In general when is the best time to buy a new car? End of the model year? I'm looking to replace my GTI with a new one, or a 3, or an ST... in a year or so. There are no major model changes coming in that trio, unless I get together enough scratch for the R/RS/Speed3 (if it exists). The current GTI is still running fine, so I can time my purchase however I like.

"Best time to buy" is mostly mythology. "best time" is when you have the financing and when inventory balance works in your favor. For example, now might be the best time to buy a small car instead of a truck or crossover. Why? Small car sales are down, trucks and crossovers are red-hot. Apply the same strategy to your stated choices. What is the sales, inventory situation for each. Check automotivenews.com/data, edmunds.com, kbb.com.

When people talk about the best prestige cars I head MB, BMW, Lexus, Audi but rarely is Acura mentioned. They seem to get high ratings by consumer mags for their build quality and reliability---what do they lack. if anything?

Acura makes a darned good car. What do they lack? Prestige. Which, in my thinking, means they lack absolutely nothing. To me, this whole "prestige" thing is a bit silly, unless you are buying Rolls-Royce.

Lou Ann, do we know yet how Stretch fits in this and the CX3?

Stretch hasn't been in the vehicle yet, but he would fit fine. The 2016 Honda HR-V and 2016 Mazda CX-3 are creating a new segment of vehicle and I think they will do well. 

Any word yet on when we will see the new Buick convertible and how it will be equipped?

2017, assuming it goes through. I will learn more at the upcoming Frankfurt show.

I am considering the purchase of a BMW 320. I also like hatchbacks and wagons. How much different from the sedans are the 3 series Gran Touring and wagon? Are they worth the extra $9,000 in base price over the sedan? Thank you.

The 3-series has something for everyone; a hybrid, gasoline, diesel, sedan, hatchback, wagon. 

It's the functionality you're paying for with a GT or wagon. I like the GT because it masquerades as a sedan but can turn into a hatchback. 

Watch the mpg. They lump all the numbers together because they can, but the high numbers come from the hybrid and/or diesel. 

I have read about various types of crash avoidance systems on new cars that will stop a car before a crash. Are these systems good enough to avoid problems in heavy stop and go traffic? It seems like they might increase your chances of being rear-ended as they suddenly stop to avoid hitting the car ahead of you. Over the years, I have found the throttle to be as important as the brakes in avoiding accidents, do these systems control the throttle, also? Thanks for helping me plumb the depths of my ignorance on these matters.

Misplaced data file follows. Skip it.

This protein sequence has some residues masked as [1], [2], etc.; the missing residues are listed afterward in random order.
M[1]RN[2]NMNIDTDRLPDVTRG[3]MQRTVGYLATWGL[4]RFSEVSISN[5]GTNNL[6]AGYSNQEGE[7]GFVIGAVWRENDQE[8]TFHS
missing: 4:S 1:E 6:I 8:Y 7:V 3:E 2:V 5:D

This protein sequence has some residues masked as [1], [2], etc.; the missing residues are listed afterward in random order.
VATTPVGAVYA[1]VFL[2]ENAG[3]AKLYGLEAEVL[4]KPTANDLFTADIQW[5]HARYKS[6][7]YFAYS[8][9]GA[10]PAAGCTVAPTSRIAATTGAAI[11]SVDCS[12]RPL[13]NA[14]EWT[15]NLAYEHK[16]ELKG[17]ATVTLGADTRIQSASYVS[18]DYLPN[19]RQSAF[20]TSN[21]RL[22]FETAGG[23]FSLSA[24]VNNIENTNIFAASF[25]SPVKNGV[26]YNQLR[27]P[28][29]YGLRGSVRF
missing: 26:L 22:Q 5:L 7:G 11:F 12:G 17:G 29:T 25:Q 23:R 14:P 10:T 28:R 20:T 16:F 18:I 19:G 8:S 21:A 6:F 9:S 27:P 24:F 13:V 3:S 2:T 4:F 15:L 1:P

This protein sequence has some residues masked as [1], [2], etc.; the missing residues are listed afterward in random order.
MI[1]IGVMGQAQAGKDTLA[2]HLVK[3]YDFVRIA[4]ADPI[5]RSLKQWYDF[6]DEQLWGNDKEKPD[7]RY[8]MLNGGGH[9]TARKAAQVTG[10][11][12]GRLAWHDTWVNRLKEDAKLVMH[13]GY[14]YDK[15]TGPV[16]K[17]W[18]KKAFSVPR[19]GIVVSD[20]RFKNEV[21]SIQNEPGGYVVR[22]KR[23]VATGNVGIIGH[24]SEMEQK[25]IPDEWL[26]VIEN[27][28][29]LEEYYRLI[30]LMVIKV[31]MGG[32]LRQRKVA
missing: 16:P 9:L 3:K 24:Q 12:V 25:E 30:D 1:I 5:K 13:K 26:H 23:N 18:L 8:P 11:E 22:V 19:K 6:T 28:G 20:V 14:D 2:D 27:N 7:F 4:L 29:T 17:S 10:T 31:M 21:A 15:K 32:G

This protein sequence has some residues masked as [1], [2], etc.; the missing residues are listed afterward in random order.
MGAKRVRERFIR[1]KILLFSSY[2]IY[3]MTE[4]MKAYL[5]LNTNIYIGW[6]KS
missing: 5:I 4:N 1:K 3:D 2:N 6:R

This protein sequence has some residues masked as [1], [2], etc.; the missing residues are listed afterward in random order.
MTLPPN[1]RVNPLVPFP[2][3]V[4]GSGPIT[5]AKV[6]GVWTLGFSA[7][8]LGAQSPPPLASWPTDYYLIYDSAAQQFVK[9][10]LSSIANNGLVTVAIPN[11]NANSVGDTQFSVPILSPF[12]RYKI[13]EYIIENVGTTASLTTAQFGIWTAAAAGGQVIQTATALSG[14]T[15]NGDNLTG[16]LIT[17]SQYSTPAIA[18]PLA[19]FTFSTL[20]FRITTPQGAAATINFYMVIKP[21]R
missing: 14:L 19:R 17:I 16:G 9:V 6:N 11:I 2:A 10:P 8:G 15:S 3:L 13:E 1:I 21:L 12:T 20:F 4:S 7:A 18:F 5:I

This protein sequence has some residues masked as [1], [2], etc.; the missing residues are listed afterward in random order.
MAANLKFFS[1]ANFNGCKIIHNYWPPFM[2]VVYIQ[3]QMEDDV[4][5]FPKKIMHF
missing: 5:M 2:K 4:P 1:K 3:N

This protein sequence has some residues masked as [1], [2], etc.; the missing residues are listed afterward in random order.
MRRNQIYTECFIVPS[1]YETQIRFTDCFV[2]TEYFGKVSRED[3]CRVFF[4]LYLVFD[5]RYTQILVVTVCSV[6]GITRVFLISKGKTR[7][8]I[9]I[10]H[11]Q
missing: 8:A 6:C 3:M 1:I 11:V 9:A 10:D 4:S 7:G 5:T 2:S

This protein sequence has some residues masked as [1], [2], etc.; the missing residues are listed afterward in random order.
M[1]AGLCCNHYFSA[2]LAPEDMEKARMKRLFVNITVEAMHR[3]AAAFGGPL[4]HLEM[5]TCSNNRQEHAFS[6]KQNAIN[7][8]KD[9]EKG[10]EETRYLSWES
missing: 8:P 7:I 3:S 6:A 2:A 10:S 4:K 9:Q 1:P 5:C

All of the systems I've tested are good systems, operating at speeds of 25 mph or less. Especially good at stopping hits with pedestrians, and smashes into rear ends. No system is perfect and none excuses you from controlling your vehicle. But, are they helpful? Yes. Extremely.

I guess UGLY doesn't matter so much when you're out amongst the mud, sticks and rocks. ugh

Ha! I would never, ever take a Jeep "Light" Renegade into the mud, rocks, sticks.

With so many auto recalls nowadays, do you think this adds to the price of a new vehicle?

Yes. The oil companies passed on the price of diesel when they had to retrofit their refining to decrease the parts per million of sulfur and the car companies will pass on every expense they have in the form of a price of a car. How else will they survive? It Accounting 101.

The only reason they wouldn't add the cost in is if the market wouldn't bear the added cost. 

I am looking forward to buying a new car in about two years, if I were buying now, i would probably buy a BMW 320. Are there any new sport sedans expected to arrive by the 2018 model year? Thank you.

None that would change your mind from wanting the BMW 3-Series.

Go on the internet and google processing fees by state. You will see different prices for different states. I think NJ has a limit on the amount you can charge on processing fees. 

I know we aren't going with the best bargaining position...What are the best fees to negotiate away when buying an new car? Is a $599 "processing" fee really just pure profit? Do most dealers have room to deal below the "Internet" price?